TORONTO – A man with schizophrenia acted as a “terrorist group of one” when he attacked soldiers at a military recruitment centre in Toronto, federal prosecutors said as they argued the 30-year-old should be found not criminally responsible for terror offences rather than having the charges dismissed.
Crown and defence lawyers agree that, as a result of serious mental illness, Ayanle Hassan Ali could not appreciate his actions were morally wrong when he slashed at Canadian Forces personnel with a kitchen knife on May 14, 2016, leaving at least two soldiers with minor injuries.
But the two sides disagree on whether Ali should be facing terror charges.
The Crown argues that while Ali should be found not criminally responsible for his actions, he did commit a terrorist act and the court’s verdict should reflect that.
“Despite his illness, Ali understood the nature and quality of his actions and understood that they were legally wrong,” Crown attorneys Kathleen Healy and Sarah Egan wrote in legal arguments filed at the man’s trial this week.
“He intentionally attempted to kill (Canadian Forces personnel) in part for a religious, political or ideological purpose, objective or cause, and in part with the intention of intimidating the public or a segment of the public.”
The defence, however, has asked for an acquittal on the terror offences and a ruling of not criminally responsible on lesser included offences. That type of finding acknowledges that a person with a mental illness committed a crime but was incapable at the time of appreciating their actions could cause harm, or are unacceptable by societal standards.
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Ali has pleaded not guilty to three counts of attempted murder, three counts of assault with a weapon, two counts of assault causing bodily harm and one count of carrying a weapon for the purpose of committing an offence, all “at the direction of or in association with” a terrorist group.
Defence lawyers Nader Hasan and Maureen Addie have argued that Ali is not a terrorist, but a man in need of mental health treatment. He should be found not criminally responsible for lesser included charges of attempted murder, assault and weapons offences, they have said.
The defence has further argued that Ali, who both sides acknowledge was not affiliated with any terrorist group, cannot be guilty of terror offences, because Canadian terror law “does not apply to alleged one-person terrorist groups.”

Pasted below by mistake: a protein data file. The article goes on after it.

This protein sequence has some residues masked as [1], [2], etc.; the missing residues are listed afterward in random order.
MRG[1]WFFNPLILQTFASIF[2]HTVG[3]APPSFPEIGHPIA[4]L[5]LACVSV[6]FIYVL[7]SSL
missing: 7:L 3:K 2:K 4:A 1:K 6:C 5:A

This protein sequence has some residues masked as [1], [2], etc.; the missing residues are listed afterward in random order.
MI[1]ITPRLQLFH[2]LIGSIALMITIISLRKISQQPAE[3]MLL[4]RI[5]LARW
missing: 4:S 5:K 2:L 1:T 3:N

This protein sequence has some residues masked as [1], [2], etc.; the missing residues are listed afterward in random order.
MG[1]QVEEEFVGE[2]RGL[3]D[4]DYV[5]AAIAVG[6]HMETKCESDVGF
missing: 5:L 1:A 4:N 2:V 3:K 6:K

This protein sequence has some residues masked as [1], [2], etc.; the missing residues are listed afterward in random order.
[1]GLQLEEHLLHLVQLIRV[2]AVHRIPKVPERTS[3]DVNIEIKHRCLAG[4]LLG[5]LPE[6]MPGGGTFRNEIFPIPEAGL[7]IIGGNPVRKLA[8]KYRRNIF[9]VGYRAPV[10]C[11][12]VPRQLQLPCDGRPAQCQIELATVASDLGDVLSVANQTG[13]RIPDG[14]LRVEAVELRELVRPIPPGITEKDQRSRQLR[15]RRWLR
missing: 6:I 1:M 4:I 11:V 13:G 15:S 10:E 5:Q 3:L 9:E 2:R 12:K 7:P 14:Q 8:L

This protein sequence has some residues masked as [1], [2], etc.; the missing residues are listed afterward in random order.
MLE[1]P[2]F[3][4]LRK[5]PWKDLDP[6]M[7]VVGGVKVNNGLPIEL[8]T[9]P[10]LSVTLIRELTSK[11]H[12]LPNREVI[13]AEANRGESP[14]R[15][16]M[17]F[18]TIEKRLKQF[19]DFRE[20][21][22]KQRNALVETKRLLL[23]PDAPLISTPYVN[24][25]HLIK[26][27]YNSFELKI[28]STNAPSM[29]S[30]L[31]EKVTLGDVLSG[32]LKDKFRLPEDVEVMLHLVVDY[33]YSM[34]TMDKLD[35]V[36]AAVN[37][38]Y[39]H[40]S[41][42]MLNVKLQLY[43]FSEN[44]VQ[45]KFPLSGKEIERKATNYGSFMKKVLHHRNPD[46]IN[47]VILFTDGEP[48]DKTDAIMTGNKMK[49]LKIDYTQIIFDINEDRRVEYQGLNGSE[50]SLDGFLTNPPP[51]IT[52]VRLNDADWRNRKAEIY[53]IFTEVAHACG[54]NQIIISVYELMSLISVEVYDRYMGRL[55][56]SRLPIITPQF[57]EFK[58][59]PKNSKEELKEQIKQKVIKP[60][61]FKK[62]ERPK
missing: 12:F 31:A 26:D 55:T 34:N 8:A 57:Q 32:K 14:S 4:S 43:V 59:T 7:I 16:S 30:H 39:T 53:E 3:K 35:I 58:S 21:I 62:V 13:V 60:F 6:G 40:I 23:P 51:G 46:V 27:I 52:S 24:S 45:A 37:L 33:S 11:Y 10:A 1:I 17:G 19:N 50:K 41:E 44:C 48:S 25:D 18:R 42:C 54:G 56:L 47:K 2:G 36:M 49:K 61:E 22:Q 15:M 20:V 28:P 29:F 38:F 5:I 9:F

The Crown, however, has argued that the Criminal Code states both that a terrorist group is any “entity” that facilitates or carries out terrorist activity and that a person can be considered an entity.
It would be “antithetical to the purpose of terrorism legislation that an individual carrying out a solo attack could escape the terrorism provision of the Criminal Code,” the Crown said in their written arguments.
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Ali’s lawyers have noted that Ali will end up in custody at a secure mental health facility whether he is found not criminally responsible on the terror charges or the lesser included offences.
“Terrorism is such a loaded term and … we worry that if he is in the system as not criminally responsible for terrorism, that might unfairly affect how he is treated,” Hasan has said.
Two psychiatrists have testified at Ali’s trial that he was experiencing delusions and paranoia brought on by schizophrenia around the time of the attack. They both said Ali should be found not criminally responsible.
Dr. Philip Klassen, a Crown witness, testified that Ali likely understood that his actions could cause physical harm. But, because of his mental illness, Ali likely did not realize that harming soldiers in that situation was morally wrong, Klassen said.
Ali is still “somewhat ambivalent” about the morality of killing soldiers, Klassen said. But that could be a sign that Ali is still grappling with the effects of schizophrenia, he added.
Ali will return to court Friday, with the defence and Crown expected to present further legal arguments.